His married sister Shafa sometimes cooks two or three curries a day – which she manages to do as well as raising three sons and working as a learning assistant at a nearby school. "If you like cooking, you find time to do it," she shrugs. "I love entertaining at home." It is a feature of Indian families that the women cook at home, even if their husbands are chefs in restaurants. The cooking styles are very gender-specific, I'm told, and the women are more experimental with spices. "Creating new recipes is my hobby," Shafa says. At the table, we've sampled some more pre-prepared curries: lamb chop curry, served with a spicy tomato and chilli sauce to add heat; a dish of curried vegetables (potato and oori) whose wonderful rich flavour belies its simplicity; and finally a fish curry, traditionally served last at a meal because it is easier to digest on top of the chicken, lamb and vegetables.

My gaze drifts over to the island counter in the centre of this immaculate, cream-coloured kitchen whose surfaces are remarkably uncluttered. When are they going to start doing all the prep, I wonder, as Shafa and Afia drift about, placing only two small plates beside the stove: one contains some finely sliced onions, the other two tidy little heaps of grated garlic and ginger root. There is just one medium-sized saucepan on the gas hob.

"We're ready to start," says Saleem. Really? But where are all the… aah, the spices. Five glass jars containing powders ranging in tone from saffron yellow to burnt sienna are placed on the counter, along with a tiny pot containing dried pieces of cinnamon, cardamom pods and bay leaf. Afia begins, pouring vegetable oil into the saucepan and adding the onion, garlic and ginger to sizzle and soften. As soon as the bay leaf, cardamom and cinnamon are added, the kitchen fills with a fabulous aroma. Salt (a lot) and a spoon each of the five different spices – cumin, coriander, chilli powder, curry powder and turmeric – go in next.

To this, the pieces of fresh lamb chop are added, browned, then doused in a small amount of cold water and left to simmer, the saucepan lid firmly in place. And that's it – in 30 to 45 minutes, Afia says, it'll be ready. I confess to Shafa that I feel a bit of a twit being so intimidated by the prospect of curry – it's incredibly simple. "Oh, I felt the same way the first time I baked a sponge cake," she admits, "there seemed to be so many ingredients to be weighed. Once you've got it all mixed up in a bowl and then you pour it into the tin, you realise how uncomplicated it is."

I feel encouraged by this – I could make a sponge cake without a recipe by the time I was eight years old.

There's another confession: "I've been cooking every day for 17 years, ever since I got married," Shafa says, "but I still can't tell the difference between the powdered cumin and coriander." She up-ends the plain glass jars and shows me how she has discreetly labelled them both on the bottom. She's looking forward to taking over Voujon with her female relatives for one night. she says, and kicking out all the men. "It will be tidier than it's ever been," she laughs, and having witnessed the efficient way in which she and Afia cook, I'm sure she's right.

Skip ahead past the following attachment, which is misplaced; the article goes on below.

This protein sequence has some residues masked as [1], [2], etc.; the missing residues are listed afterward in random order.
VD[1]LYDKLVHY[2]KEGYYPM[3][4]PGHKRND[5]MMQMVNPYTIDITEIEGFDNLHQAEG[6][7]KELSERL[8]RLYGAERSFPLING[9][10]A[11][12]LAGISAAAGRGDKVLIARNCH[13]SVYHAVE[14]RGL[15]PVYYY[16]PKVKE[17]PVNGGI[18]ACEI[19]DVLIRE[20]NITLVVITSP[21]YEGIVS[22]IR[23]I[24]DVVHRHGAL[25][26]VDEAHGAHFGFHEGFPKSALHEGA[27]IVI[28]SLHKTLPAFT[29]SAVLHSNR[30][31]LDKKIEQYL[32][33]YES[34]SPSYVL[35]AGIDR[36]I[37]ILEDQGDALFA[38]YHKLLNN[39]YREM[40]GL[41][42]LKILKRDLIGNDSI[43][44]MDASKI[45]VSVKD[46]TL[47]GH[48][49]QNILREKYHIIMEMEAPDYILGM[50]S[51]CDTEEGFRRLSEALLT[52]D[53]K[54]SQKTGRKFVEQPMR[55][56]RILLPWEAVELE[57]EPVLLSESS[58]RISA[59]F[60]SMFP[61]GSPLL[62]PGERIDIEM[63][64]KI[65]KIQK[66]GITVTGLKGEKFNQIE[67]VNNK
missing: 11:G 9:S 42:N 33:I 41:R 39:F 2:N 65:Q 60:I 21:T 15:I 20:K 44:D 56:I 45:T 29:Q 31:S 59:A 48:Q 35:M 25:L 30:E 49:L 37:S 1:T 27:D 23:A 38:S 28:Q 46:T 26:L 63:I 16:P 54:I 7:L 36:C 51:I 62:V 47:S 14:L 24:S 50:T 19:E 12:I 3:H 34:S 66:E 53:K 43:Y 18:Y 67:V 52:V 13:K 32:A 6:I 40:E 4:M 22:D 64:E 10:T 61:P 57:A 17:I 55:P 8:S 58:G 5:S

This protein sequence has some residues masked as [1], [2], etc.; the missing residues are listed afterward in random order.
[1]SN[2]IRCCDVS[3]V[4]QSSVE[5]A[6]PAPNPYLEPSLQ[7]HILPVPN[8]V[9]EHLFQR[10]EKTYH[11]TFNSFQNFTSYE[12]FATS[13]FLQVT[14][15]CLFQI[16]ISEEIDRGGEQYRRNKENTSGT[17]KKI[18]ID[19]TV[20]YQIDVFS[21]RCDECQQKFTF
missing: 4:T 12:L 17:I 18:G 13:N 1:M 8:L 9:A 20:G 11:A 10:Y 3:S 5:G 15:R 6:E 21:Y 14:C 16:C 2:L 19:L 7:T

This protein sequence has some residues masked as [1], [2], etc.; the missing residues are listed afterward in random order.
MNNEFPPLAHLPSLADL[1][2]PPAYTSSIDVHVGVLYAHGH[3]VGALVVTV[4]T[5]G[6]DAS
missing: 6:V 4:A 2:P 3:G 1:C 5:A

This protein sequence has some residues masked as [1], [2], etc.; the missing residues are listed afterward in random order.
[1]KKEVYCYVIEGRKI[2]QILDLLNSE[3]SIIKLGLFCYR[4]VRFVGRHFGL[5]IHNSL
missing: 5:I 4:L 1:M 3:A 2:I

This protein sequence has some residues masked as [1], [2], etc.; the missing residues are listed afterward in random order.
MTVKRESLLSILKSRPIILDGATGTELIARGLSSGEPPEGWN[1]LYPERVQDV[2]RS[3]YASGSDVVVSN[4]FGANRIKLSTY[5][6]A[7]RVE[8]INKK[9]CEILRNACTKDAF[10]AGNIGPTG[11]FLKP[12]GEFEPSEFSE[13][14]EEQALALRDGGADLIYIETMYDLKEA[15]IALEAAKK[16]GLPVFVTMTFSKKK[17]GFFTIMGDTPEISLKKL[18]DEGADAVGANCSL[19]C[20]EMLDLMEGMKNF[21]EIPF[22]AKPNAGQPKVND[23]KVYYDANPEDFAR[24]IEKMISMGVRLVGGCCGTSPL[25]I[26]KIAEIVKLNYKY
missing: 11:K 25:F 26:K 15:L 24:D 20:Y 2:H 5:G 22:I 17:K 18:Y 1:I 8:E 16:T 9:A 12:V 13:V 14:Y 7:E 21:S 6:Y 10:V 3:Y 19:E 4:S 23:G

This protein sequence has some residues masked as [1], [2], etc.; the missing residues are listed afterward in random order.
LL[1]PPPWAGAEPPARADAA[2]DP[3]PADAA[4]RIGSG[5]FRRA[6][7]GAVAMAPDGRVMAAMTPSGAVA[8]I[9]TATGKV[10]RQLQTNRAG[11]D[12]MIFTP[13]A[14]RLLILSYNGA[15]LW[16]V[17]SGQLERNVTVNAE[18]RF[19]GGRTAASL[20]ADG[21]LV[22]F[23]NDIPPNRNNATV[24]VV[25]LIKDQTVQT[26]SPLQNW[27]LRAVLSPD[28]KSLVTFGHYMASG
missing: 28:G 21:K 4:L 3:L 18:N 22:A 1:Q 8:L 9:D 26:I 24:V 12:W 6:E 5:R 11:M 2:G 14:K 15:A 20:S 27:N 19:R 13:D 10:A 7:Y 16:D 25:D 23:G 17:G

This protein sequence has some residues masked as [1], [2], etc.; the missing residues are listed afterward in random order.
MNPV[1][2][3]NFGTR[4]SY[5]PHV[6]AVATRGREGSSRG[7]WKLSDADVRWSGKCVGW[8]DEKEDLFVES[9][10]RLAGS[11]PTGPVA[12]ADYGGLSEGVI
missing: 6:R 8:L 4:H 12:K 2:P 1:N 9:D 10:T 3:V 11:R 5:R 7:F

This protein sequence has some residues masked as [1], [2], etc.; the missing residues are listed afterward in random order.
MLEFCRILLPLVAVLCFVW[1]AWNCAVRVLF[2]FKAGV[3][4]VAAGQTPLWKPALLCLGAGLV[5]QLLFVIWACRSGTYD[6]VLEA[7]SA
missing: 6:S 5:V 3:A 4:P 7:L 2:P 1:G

"It won't be silent, though," deadpans Saleem.

Hide Ad

I ask Saleem if he thinks his home-cooking event will inspire his customers to start making curries at home once they see how easy it can be. "I hope not," he laughs, "or we'll have no business left."

That's not likely to happen. Saleem may be a generous man, but I'm sure there are some kitchen secrets that will never be revealed.

Hide Ad

• Voujon Home Cooked event on Wednesday 26 May at the restaurant at 107 Newington Road, EH9. Call 0131-667 5046 for details.

Lamb chop curry


2 tablespoons vegetable oil, or as needed

2-3 onions, finely sliced

salt to taste

2 tablespoons vegetable oil

1 tablespoon ground coriander

1 tablespoon ground cumin

1 teaspoon ground curry powder (if desired)

1 teaspoon ground turmeric

3 bay leaves

4/5 cardamon pods

3 cloves fresh garlic (grated)

1 piece of grated fresh ginger

10-12 lamb chops – depending on size

cup of water


Add the oil to a large pan over medium to high heat.

Add the onions, spices, garlic and ginger.

Stir well and add salt to taste.

Add the meat, brown it, and mix well.

Add a cup of water and stir.

Turn down heat to a gentle simmer, put the lid on and simmer for 20-30 mins.

Keep stirring occasionally and add slightly more water if needed.